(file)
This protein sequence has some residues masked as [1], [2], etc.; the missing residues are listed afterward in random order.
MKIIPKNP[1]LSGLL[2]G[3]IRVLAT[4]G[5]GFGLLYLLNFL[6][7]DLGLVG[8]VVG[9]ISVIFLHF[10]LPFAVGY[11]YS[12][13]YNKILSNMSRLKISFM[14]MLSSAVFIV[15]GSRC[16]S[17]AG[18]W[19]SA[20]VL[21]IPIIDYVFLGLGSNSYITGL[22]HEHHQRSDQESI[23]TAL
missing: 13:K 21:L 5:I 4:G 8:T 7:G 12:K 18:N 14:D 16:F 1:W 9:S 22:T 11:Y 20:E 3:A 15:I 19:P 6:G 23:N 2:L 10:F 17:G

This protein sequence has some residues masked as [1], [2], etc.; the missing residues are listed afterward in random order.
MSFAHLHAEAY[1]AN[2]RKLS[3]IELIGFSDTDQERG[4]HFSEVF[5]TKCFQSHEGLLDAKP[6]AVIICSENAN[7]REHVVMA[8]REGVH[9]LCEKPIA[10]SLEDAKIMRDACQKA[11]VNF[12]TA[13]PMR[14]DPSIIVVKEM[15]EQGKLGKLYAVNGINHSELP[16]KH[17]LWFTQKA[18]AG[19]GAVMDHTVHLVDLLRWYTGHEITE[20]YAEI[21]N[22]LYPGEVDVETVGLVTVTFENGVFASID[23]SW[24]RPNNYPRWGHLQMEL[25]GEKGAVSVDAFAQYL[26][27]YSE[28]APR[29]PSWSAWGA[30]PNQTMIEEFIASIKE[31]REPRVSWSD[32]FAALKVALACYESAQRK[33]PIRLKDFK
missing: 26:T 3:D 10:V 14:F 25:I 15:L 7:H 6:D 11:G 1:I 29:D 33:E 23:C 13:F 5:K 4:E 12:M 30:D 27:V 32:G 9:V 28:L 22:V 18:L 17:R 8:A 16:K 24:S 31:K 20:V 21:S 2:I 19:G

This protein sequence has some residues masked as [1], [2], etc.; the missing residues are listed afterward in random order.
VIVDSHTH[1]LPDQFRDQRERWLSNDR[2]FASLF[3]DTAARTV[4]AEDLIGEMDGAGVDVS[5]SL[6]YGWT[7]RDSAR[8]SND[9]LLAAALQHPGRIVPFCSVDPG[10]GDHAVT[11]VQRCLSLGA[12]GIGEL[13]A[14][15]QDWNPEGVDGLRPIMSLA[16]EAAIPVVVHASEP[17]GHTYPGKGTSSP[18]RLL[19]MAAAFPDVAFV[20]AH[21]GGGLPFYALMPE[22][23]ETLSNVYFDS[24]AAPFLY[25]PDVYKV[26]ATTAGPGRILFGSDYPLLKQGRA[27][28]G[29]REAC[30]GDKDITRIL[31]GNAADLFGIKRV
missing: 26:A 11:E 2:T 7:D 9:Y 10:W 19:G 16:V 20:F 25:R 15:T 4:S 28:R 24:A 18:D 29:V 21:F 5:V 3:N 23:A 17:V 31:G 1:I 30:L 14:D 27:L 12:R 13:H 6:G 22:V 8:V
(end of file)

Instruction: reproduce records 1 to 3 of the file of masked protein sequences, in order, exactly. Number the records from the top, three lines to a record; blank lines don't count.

This protein sequence has some residues masked as [1], [2], etc.; the missing residues are listed afterward in random order.
MKIIPKNP[1]LSGLL[2]G[3]IRVLAT[4]G[5]GFGLLYLLNFL[6][7]DLGLVG[8]VVG[9]ISVIFLHF[10]LPFAVGY[11]YS[12][13]YNKILSNMSRLKISFM[14]MLSSAVFIV[15]GSRC[16]S[17]AG[18]W[19]SA[20]VL[21]IPIIDYVFLGLGSNSYITGL[22]HEHHQRSDQESI[23]TAL
missing: 13:K 21:L 5:I 4:G 8:T 7:G 12:K 18:N 14:D 16:F 1:W 9:S 22:T 11:Y 20:E 3:A 15:I 19:P 6:G 23:N 2:L 10:F 17:G

This protein sequence has some residues masked as [1], [2], etc.; the missing residues are listed afterward in random order.
MSFAHLHAEAY[1]AN[2]RKLS[3]IELIGFSDTDQERG[4]HFSEVF[5]TKCFQSHEGLLDAKP[6]AVIICSENAN[7]REHVVMA[8]REGVH[9]LCEKPIA[10]SLEDAKIMRDACQKA[11]VNF[12]TA[13]PMR[14]DPSIIVVKEM[15]EQGKLGKLYAVNGINHSELP[16]KH[17]LWFTQKA[18]AG[19]GAVMDHTVHLVDLLRWYTGHEITE[20]YAEI[21]N[22]LYPGEVDVETVGLVTVTFENGVFASID[23]SW[24]RPNNYPRWGHLQMEL[25]GEKGAVSVDAFAQYL[26][27]YSE[28]APR[29]PSWSAWGA[30]PNQTMIEEFIASIKE[31]REPRVSWSD[32]FAALKVALACYESAQRK[33]PIRLKDFK
missing: 26:T 3:D 10:V 14:F 25:I 15:L 7:H 6:D 11:G 1:I 29:D 33:E 23:C 13:F 5:K 4:E 12:M 30:D 27:V 32:G 9:V 28:L 22:V 18:L 17:R 8:A 16:K 24:S 31:K 20:V 21:S 2:I 19:G

This protein sequence has some residues masked as [1], [2], etc.; the missing residues are listed afterward in random order.
VIVDSHTH[1]LPDQFRDQRERWLSNDR[2]FASLF[3]DTAARTV[4]AEDLIGEMDGAGVDVS[5]SL[6]YGWT[7]RDSAR[8]SND[9]LLAAALQHPGRIVPFCSVDPG[10]GDHAVT[11]VQRCLSLGA[12]GIGEL[13]A[14][15]QDWNPEGVDGLRPIMSLA[16]EAAIPVVVHASEP[17]GHTYPGKGTSSP[18]RLL[19]MAAAFPDVAFV[20]AH[21]GGGLPFYALMPE[22][23]ETLSNVYFDS[24]AAPFLY[25]PDVYKV[26]ATTAGPGRILFGSDYPLLKQGRA[27][28]G[29]REAC[30]GDKDITRIL[31]GNAADLFGIKRV
missing: 26:A 11:E 2:T 7:D 9:Y 10:W 19:G 16:V 20:F 25:R 15:T 4:S 28:R 24:A 18:D 29:V 21:F 5:V 3:N 23:A 17:V 31:G 1:I 30:L 14:D 27:L 12:R 13:H 6:G 22:V 8:V